Behind bars… for now 

HARD TIME: Jailed gang members in a federal jail in California
HARD TIME: Jailed gang members in a federal jail in California

Clark Mindock

  • Behind bars… for now
    Guards in some of America’s most dangerous prisons are warning that escapes and riots could be coming if the partial government shutdown continues to drag on with no end in sight.
  • Email

Guards in some of America’s most dangerous prisons are warning that escapes and riots could be coming if the partial government shutdown continues to drag on with no end in sight.

Many of those deemed “essential” to government work, such as prison officials, are having to work without pay, leaving some worried that gaps could become rife if guards are pushed away by the instability, or call in sick. The shutdown, sparked by the struggle over border wall funding between President Donald Trump and Democrats in congress, is already into its 21st day.

Jose Rojas, a 24-year-veteran of the Prison Bureau, is worried that a lengthy government shutdown could exasperate an already delicate situation at the Coleman Federal Correctional Complex where he works in central Florida.

“You’re going to have riots. You’re going to have predatory inmates pick on the weaker inmates. You’re going to have rape. You’re going to have violence toward the staff. You’re going to have escapes,” Mr Rojas says, describing what he sees as a possibility if the government shutdown lasts for months and drives guards away.

“They don’t realise what’s happening right now,” he says of the politicians in Washington arguing over the border wall. He mentions the deadly gangs that are penned up in the US jails. “We have a lot of MS-13, Latin Kings – we have the worst of the worst. If we don’t have anyone to watch the inmates, we’re going to have riots, we’re going to have escapes.”

With childcare costs, medical bills and mortgages to pay, many workers have been told to plead with creditors and landlords for respite as they wait for the shutdown to end.

While some workers have been simply granted leave of absence, essential workers have been instructed to come to work – even though they will not get paid, or face potential professional repercussions if they do not. To make up for the lost income, some are being forced to work extra hours moonlighting odd jobs to keep food on the table. For Mr Rojas, it is driving his car for Uber.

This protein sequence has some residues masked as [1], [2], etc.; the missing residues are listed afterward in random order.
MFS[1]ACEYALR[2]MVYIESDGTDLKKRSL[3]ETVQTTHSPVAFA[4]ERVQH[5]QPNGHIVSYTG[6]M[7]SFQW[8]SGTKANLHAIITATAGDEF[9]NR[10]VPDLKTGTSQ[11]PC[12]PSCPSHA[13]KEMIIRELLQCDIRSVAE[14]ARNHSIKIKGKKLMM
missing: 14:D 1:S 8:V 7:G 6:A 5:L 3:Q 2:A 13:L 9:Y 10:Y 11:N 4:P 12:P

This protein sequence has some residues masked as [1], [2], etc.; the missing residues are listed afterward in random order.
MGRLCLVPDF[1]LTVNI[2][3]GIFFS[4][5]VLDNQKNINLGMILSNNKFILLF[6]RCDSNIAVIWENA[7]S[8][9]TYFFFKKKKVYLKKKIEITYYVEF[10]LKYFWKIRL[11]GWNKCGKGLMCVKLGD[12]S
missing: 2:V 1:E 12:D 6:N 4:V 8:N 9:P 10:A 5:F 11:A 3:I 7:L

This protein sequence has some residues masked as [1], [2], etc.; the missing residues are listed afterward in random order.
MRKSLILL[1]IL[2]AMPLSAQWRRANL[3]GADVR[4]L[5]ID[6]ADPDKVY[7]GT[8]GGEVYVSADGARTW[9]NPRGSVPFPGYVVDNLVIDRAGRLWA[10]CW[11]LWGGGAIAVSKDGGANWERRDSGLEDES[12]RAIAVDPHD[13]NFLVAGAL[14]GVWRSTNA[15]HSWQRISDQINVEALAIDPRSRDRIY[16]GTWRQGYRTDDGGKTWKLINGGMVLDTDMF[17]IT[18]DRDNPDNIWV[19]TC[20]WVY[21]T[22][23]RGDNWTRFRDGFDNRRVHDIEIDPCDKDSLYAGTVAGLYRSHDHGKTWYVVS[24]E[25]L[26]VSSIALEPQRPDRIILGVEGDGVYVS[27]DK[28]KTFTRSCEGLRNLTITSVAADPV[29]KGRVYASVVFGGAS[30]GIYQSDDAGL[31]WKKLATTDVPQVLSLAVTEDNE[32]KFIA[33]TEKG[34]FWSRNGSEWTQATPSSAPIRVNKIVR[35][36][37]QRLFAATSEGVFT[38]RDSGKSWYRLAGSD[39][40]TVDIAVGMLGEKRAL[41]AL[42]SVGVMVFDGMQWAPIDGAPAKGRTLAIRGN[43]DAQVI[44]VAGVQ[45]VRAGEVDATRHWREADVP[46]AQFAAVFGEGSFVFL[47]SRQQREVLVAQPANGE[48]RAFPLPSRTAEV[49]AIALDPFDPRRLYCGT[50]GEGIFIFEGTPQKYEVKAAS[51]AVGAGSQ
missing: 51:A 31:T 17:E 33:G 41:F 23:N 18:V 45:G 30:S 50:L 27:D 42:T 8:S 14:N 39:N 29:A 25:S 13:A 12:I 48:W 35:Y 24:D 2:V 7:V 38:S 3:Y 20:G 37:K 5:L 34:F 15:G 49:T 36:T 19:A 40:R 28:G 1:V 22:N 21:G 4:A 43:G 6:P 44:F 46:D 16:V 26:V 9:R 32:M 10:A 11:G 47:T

The fact politicians in Washington are willing to risk prison guards’ safety by adding extra stress on top of an already dangerous and demanding job has left many frustrated, with the shutdown approaching the longest in history.

Mr Rojas’s experience and perspective is not unique for the contingent of prison guards and workers who are in charge of making sure violent offenders – including the types of criminals with gangs like MS-13 that Mr Trump so frequently cites as a reason for the border wall – stay locked up and away from the general population.

“We are 100pc the front line for the individuals who are incarcerated and the public. If it weren’t for us, those people wouldn’t stay in prison,” says Roger Ware, a prison worker in West Virginia and an official in the prison officers union.

Mr Ware has begun working in construction at weekends to help pay his mortgage, keep food on the table for his five children, and to make sure he and his wife – who also works at the US penitentiary in Hazelton – can just afford the gas to make the daily 120-mile round trip trek to the prison job where they are not getting paid and have no idea when they will.

The US federal government shut down after Mr Trump decided that he would not sign government funding bills that do not include $5.7bn (€5bn) to erect a physical barrier on the US-Mexico border that he says is essential to keeping the US safe.

Democrats have rejected that request, offering $1.3bn (€1.13bn) in funding for border security but refusing to spend money on a wall that critics say would have limited impact on immigration and smuggling issues that the president says shows it is necessary.

Last Wednesday, any ongoing talks between the president and Democrats appeared to break down when Mr Trump abruptly walked out of a meeting in the White House after Speaker of the House Nancy Pelosi refused to promise to negotiate funding a wall.

Meanwhile, federal workers including those in US prisons have been told to reach out to their creditors to tell them of their situations and hope that they will be given some relief. Some banks have offered zero-interest loans to help those workers get by, but that appears to be the exception to the rule.

Justin Tarovisky, a union official in West Virginia, says instructions to federal workers to ask for charity from landlords and banks are a “slap in the face”, especially considering the conditions he and his colleagues face on a daily basis.

“When I leave the prison, when I leave those walls behind me, I gotta go and I gotta pay my bills. I gotta pay for daycare. I gotta pay for gas. I gotta pay for my cellphone,” Mr Tarovisky says.

“When you’re being told that you are not going to be paid, that’s a slap in the face of the hard-working blue collar workers, federal workers, who go inside these walls to keep America safe.”


Independent News Service

Follow @Independent_ie